After a guide explains to you the basic history, runs you through some of the terrifying booby traps and tactics used by the Viet Cong vs. the foreign forces, brave visitors can try their hand at crawling through an enlarged version of the tunnels. The 90-meter long stretch has several exits for the claustrophobic and larger travelers as they get progressively smaller towards the end. About halfway through I seriously reconsidered why I thought this was a good idea. I think the look on my face above shows how absolutely thrilled I was to get out of there. Honestly looking up through the exit sent chills down my spine. What if I don’t fit through? I’m getting clammy thinking about it, but check out my size 10.5’s (American, like 45? in European) next to the exit below.

Cu Chi Tunnels
Too small…
Cu Chi Tunnels
… and way too tight!

A half-day trip is all you need at the Cu Chi Tunnels although I do recommend  reading up on the history of the place beforehand. At the conclusion of the tour we stopped by the gun range where you can shoot old rifles and even some Jeep-mounted machine guns. The prices are a bit steep and it’ll set you back around $20 USD to get down onto the field. I passed as having grown up around veterans who have had to actually shoot guns in Vietnam for real, it is thankfully something I’ve never had to do and really not a vibe I want to get in to. But if you have some extra dough it does go back into keeping the grounds meticulous and they really are.

 

Cu Chi Tunnels
The path towards the shooting range at Cu Chi
Cu Chi Tunnels
Booby traps made the tunnels impassible for invading soldiers

As you can see, the photos here are less quality than my normal pics as I was shooting entirely from the GoPro on a rainy day. I’ll be back with more from Vietnam soon!

For all the high-resolution photos from the Cu Chi Tunnels: Click Here

Cu Chi Tunnels
A captured American tank during the “War of American Aggression”

Cu Chi Tunnels

Cu Chi Tunnels
The Vietnamese used fake ant hills as disguised air vents

Comments

comments

Vietnam

Phillip Harbor

Author, blogger, photographer, all-around world traveler

You Recently Viewed ...

Japanese Covered Bridge

Exploring Authentic Hoi An, Vietnam

Hanoi, Vietnam

Capturing the Corpses, Lakes & Prisons of Hanoi, Vietnam

Halong Bay, Vietnam

Riding Motorbikes in Halong Bay, Vietnam

Independence Palace - Dinh Độc Lập

Photo Journal: Vietnam War Tour in HCMC

Ho Chi Minh City

Hot Shots from Ho Chi Minh – Part Two

03 Comments

LEAVE A COMMENT

Israeli Abroad

IsraeliAbroad (formerly SidepieceDiplomat) was started as a passion project by amateur photographer Phillip Harbor as he travels from Tel Aviv, Israel, to Yangon, Myanmar (formerly known as Burma) and throughout the world. Named for the adventure, the photoblog seeks to give followers a unique insight into life from a nation that was until recently closed off from the rest of the world for more than half a century. This blog is half photo-half information-half experience-driven. Yes that’s more than a whole… and yes that makes about as much sense as anything else you can find on this half of the globe! Feel free to follow us on social media and right here on the blog as we explore the incredible wonders of Myanmar. Updates will come as regularly as possible and don’t forget to share with your friends!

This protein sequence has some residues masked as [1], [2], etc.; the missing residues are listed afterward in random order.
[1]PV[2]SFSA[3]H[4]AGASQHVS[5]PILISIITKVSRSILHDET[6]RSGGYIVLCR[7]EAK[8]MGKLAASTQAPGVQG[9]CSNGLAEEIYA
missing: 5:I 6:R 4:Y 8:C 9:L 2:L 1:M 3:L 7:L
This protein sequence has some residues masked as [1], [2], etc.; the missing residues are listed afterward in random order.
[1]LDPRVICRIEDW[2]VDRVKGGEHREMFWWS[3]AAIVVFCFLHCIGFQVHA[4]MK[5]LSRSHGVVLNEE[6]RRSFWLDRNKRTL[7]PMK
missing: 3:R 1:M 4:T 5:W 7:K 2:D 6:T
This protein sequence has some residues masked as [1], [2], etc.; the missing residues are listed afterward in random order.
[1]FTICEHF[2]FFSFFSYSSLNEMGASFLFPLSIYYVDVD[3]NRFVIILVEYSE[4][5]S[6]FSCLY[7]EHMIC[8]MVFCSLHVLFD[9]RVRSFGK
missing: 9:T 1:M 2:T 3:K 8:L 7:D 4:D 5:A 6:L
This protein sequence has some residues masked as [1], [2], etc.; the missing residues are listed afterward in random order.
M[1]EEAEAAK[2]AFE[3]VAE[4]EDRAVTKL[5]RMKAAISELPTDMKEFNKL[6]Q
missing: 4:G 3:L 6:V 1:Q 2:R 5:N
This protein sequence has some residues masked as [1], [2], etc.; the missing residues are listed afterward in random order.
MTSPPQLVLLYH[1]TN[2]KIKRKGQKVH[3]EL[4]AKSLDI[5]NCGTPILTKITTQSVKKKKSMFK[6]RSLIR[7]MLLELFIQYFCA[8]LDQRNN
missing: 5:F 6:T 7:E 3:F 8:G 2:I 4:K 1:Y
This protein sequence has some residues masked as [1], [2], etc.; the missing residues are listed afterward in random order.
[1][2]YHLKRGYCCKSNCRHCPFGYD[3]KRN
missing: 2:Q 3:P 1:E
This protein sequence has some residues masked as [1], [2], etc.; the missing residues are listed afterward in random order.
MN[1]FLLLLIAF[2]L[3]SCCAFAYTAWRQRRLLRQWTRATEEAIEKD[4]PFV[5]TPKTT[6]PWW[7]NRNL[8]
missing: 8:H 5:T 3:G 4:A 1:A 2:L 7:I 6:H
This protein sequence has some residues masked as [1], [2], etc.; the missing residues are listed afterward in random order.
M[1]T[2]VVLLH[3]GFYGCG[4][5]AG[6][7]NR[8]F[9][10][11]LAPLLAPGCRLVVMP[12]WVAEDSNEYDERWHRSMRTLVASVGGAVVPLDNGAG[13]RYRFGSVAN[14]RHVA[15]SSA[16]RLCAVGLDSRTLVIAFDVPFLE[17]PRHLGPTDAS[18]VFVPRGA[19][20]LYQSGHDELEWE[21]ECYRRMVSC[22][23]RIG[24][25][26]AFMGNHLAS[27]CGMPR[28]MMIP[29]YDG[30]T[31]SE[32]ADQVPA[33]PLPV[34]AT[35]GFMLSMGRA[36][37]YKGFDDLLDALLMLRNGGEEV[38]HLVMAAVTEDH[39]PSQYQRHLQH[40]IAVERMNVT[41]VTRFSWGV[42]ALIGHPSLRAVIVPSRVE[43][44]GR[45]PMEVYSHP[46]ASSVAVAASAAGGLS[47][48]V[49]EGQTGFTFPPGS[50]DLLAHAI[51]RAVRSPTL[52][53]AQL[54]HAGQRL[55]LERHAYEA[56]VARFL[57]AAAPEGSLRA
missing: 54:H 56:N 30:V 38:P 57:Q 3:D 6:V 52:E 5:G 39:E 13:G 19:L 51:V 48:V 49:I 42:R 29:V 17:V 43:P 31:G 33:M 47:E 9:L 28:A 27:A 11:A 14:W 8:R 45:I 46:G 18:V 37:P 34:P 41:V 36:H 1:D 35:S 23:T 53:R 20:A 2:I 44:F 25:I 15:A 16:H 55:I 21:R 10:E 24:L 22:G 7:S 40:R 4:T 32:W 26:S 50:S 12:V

Contact Us

IsraeliAbroadBlog (at) gmail (dot) com

Subscribe to Israeli Abroad!

Enter your email address to subscribe to this blog and receive notifications of new posts by email.

Wiloke

IsraeliAbroad was started as a passion project by photographer Phillip Harbor as he travels from Tel Aviv, Israel, to Yangon, Myanmar (formerly known as Burma) and throughout the world. Named for the adventure, the photoblog seeks to give followers a unique insight into life from a nation that was until recently closed off from the rest of the world for more than half a century. This blog is half photo-half information-half experience-driven. Yes that’s more than a whole… and yes that makes about as much sense as anything else you can find on this half of the globe! Feel free to follow us on social media and right here on the blog as we explore the incredible wonders of Myanmar. Updates will come as regularly as possible and don’t forget to share with your friends!